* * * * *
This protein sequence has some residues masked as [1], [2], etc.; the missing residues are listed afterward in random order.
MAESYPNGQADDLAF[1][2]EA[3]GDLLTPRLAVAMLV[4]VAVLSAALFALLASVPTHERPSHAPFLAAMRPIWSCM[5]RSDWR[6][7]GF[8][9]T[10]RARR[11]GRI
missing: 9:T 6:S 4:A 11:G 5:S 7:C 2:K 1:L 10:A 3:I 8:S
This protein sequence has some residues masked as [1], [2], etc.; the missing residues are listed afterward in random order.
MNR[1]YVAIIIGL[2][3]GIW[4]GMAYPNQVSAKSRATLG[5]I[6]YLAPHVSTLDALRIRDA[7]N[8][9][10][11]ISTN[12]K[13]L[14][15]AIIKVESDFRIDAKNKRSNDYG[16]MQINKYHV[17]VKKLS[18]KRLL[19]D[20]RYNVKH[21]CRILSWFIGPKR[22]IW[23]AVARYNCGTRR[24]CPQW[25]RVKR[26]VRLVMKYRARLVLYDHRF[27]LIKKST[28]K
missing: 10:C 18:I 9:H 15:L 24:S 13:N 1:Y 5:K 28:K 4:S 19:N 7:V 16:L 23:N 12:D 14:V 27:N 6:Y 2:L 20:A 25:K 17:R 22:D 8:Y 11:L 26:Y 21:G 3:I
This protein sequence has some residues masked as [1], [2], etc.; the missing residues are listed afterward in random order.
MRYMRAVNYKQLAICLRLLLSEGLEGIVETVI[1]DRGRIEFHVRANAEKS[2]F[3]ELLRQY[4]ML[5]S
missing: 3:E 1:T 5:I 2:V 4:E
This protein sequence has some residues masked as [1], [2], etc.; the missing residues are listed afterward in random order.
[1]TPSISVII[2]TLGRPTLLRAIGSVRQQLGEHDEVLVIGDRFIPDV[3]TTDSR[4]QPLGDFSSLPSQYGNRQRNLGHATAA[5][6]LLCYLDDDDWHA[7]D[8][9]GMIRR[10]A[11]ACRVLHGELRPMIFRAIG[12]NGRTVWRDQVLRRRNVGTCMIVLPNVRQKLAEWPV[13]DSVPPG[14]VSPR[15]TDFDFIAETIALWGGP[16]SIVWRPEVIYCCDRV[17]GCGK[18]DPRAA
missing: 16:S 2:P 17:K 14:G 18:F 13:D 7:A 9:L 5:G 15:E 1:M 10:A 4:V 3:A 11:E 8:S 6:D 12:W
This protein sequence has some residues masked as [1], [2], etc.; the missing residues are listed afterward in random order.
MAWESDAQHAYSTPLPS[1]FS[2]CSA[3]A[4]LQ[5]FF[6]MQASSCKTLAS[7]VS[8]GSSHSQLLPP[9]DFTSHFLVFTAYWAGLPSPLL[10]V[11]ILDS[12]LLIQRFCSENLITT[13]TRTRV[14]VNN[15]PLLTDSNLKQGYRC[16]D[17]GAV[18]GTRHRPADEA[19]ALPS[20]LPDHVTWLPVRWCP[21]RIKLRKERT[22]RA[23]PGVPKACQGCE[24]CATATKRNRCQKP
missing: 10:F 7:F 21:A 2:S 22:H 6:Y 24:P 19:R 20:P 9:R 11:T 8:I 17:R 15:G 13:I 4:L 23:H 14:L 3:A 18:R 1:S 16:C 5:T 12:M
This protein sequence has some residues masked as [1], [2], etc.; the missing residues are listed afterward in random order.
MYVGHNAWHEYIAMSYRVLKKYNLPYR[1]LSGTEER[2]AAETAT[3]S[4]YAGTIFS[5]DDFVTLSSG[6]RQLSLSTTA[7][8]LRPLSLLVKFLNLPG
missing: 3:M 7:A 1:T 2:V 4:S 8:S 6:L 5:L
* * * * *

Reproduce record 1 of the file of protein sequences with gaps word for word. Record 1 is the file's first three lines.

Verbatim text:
This protein sequence has some residues masked as [1], [2], etc.; the missing residues are listed afterward in random order.
MAESYPNGQADDLAF[1][2]EA[3]GDLLTPRLAVAMLV[4]VAVLSAALFALLASVPTHERPSHAPFLAAMRPIWSCM[5]RSDWR[6][7]GF[8][9]T[10]RARR[11]GRI
missing: 9:T 6:S 4:A 11:G 5:S 7:C 2:K 1:L 10:A 3:I 8:S